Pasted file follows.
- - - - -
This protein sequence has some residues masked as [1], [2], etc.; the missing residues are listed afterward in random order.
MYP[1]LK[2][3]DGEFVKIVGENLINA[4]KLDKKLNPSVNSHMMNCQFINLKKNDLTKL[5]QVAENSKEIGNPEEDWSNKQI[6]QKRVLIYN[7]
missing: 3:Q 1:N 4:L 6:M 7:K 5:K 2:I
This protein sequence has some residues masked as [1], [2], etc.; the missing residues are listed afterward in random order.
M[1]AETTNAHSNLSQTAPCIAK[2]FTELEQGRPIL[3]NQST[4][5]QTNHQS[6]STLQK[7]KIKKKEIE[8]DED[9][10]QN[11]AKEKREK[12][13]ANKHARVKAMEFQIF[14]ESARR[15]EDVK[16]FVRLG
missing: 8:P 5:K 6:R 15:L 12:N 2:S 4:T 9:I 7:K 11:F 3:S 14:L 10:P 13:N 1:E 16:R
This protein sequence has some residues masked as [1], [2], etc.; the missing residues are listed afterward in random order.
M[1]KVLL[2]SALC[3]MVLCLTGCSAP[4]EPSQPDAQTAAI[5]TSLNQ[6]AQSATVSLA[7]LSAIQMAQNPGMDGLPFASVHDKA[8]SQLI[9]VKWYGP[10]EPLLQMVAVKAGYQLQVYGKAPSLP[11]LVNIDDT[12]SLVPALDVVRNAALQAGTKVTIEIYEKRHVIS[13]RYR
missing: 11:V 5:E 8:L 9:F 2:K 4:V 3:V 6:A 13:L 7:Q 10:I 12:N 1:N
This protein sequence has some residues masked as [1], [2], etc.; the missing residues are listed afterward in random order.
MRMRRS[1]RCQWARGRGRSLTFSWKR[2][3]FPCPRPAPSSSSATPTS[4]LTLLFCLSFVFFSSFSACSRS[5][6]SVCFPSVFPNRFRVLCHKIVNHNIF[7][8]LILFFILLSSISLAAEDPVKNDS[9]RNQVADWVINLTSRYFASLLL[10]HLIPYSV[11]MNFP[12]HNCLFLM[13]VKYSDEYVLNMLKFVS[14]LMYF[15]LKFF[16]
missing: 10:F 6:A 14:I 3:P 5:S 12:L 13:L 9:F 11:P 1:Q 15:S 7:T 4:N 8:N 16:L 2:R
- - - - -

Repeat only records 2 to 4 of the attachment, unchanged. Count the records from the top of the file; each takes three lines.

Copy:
This protein sequence has some residues masked as [1], [2], etc.; the missing residues are listed afterward in random order.
M[1]AETTNAHSNLSQTAPCIAK[2]FTELEQGRPIL[3]NQST[4][5]QTNHQS[6]STLQK[7]KIKKKEIE[8]DED[9][10]QN[11]AKEKREK[12][13]ANKHARVKAMEFQIF[14]ESARR[15]EDVK[16]FVRLG
missing: 8:P 5:K 6:R 15:L 12:N 2:S 4:T 9:I 7:K 11:F 3:S 14:L 10:P 13:N 1:E 16:R
This protein sequence has some residues masked as [1], [2], etc.; the missing residues are listed afterward in random order.
M[1]KVLL[2]SALC[3]MVLCLTGCSAP[4]EPSQPDAQTAAI[5]TSLNQ[6]AQSATVSLA[7]LSAIQMAQNPGMDGLPFASVHDKA[8]SQLI[9]VKWYGP[10]EPLLQMVAVKAGYQLQVYGKAPSLP[11]LVNIDDT[12]SLVPALDVVRNAALQAGTKVTIEIYEKRHVIS[13]RYR
missing: 11:V 5:E 8:L 9:F 2:K 4:V 3:V 6:A 13:L 7:Q 10:I 12:N 1:N
This protein sequence has some residues masked as [1], [2], etc.; the missing residues are listed afterward in random order.
MRMRRS[1]RCQWARGRGRSLTFSWKR[2][3]FPCPRPAPSSSSATPTS[4]LTLLFCLSFVFFSSFSACSRS[5][6]SVCFPSVFPNRFRVLCHKIVNHNIF[7][8]LILFFILLSSISLAAEDPVKNDS[9]RNQVADWVINLTSRYFASLLL[10]HLIPYSV[11]MNFP[12]HNCLFLM[13]VKYSDEYVLNMLKFVS[14]LMYF[15]LKFF[16]
missing: 10:F 6:A 14:I 3:P 5:S 12:L 13:L 9:F 11:P 1:Q 15:S 7:T 4:N 8:N 16:L 2:R